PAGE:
The masked dance of the Gombhira festival was originally an ancient shamanist or spirit cult performance of the Koch community. By the 9th century, the Tantric Buddhism in Bangladesh assimilated the performance to evolve their own forms of masked dance, which were similar to Astamatrika Dance, Mahakali Pyayakhan, Devi Pyayakhan (Kathmandu, Nepal) and Tibetan Buddhist masked dances. These dances were performed in the Buddhist monasteries during religious festivals, very much as in Tibetan and Nepalese practice. These performances were given at the year-ending celebration of Chaitra Sangkranti and were given after processional performances.[7]

By the end of the 12th century, when Tantric Saivism in Bangladesh had assimilated decaying Tantric Buddhism, Buddhist masked dances were also adapted to give rise to Mahakali Pyayakhan, Devi Pyayakhan and similar dances. Tantric Saivite masked dances in Bangladesh, unlike those of Kathmandu Valley (Nepal), decayed because of Muslim conquest. What remains today can be seen in Mukho Nacha, Kali Kach, Gambhira festival and Sang Jatra.[8]

Performance with scroll painting

The existence of patuya sangit (performances with scroll paintings) in ancient Bangladesh is confirmed by two sources: Yamapattika as referred to in Harshacharita (7th century AD) and scroll painting of the Santals. Banabhatta (the court-poet of Harsavardhan) in his Harshacharita briefly describes a popular performance of Yamapattaka witnessed by Harsavardhan on his way back to the capital after he learnt of the death of his brother. It was given by a performer with the help of a scroll-painting showing Yama, the King of the Underworld. On the other hand, recent ethnographic studies have shown that the Santal people have among them a type of scroll painting representing the origin of life (Ko Reyak Katha) and the passage of the dead from the mortal world to the life beyond (Chaksudan Pat). These too point to the ancient origin of Patuya Gan performances in Bangladesh. In the medieval period, scroll painting performances eulogising Ramachandra, Krishna, Manasa, Chandi were extremely popular. By the 18th century, scroll-painting performances gained popularity even among the Muslims, as evinced by Gazir Pat (scroll-painting performances eulogising Pir Gazi), which can still be seen in Bangladesh today.[9]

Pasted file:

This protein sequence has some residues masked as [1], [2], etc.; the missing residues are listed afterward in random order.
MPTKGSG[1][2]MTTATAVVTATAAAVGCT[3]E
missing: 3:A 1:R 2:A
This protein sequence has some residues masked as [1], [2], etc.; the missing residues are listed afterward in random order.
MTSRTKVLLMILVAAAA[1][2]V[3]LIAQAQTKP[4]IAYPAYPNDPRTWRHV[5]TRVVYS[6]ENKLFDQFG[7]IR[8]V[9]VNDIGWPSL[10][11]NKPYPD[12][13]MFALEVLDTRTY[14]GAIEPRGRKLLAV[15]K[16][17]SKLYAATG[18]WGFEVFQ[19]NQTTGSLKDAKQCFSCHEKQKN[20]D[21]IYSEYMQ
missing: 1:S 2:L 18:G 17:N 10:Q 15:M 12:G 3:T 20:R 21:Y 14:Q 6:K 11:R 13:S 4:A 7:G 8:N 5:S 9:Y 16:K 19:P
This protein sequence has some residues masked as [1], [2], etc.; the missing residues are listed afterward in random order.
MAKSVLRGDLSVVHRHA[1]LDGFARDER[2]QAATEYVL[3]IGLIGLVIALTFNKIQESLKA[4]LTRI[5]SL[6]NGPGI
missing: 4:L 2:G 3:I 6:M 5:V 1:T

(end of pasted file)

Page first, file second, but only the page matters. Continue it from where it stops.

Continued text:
Puppet theatre

It is not known when puppet theatre was introduced in Bangladesh. The earliest extant literary evidence of the existence of the form in Bangladesh is a couplet in Yusuf Zulekha (1391–1410). As signified there, these performances were given with the help of string puppets. It is possible that orally composed tales of gods and goddesses, such as those of Krishna, Rama, Manasa etc., were produced in these performances. Mukunda Chakravarti's Chandimangal (1555–56) and Krishnadasa Kaviraja's Chaitanya Charitamrita (c 1560–80) definitely point to the existence of puppet theatre during this period. Judging by the popularity of cults and the existing tradition among current performers, it could be safely assumed that these were related to Krishna, Rama, Manasa, Chandi and Chaitanya. Interestingly, no Islamic narrative ever seems to have been performed by puppets in Bangladesh. String puppets still exist in Bangladesh today.[10]

Processional Forms

Processional performances are characterised by the use of tableaux, music, song and dance, all of which form a part of large processions (jatra) attended by adherents of a particular religious faith. In many ways, these performances hold the key to the history of indigenous theatre because they brought together all the three types discussed above, to give birth to jatra, the most popular form of the indigenous theatre which can claim to be indeed the national theatre idiom.[11]

European influence

Political and economic measures undertaken by the English colonisers from 1757 onwards led to the Bengali renaissance in the early 19th century, which affected all aspects of intellectual pursuits in Bangladesh. Its immediate effect was a bifurcation of society into the rural and urban cultures. The elitist urban culture and the European theatre of the economically powerful minority fashioned itself around European models. It demonstrated tremendous vitality, opened new directions, but, as in most cases, also lost touch with the majority and their rural culture. The indigenous theatre, which in most cases remained a part of the rural culture, has failed to meet the demands of the 21st century life in Bangladesh and a process of fossilisation has already set in. On the other hand, the European theatre has been dynamic because the elite urban intelligentsia, who have been responding to the needs of urban spectators, have sustained it. Inception of the European theatre in Bangladesh or erstwhile East Bengal took place in 1855 with a performance of Svarna Sharnkhal by Durgadas Kar at Barisal.[12]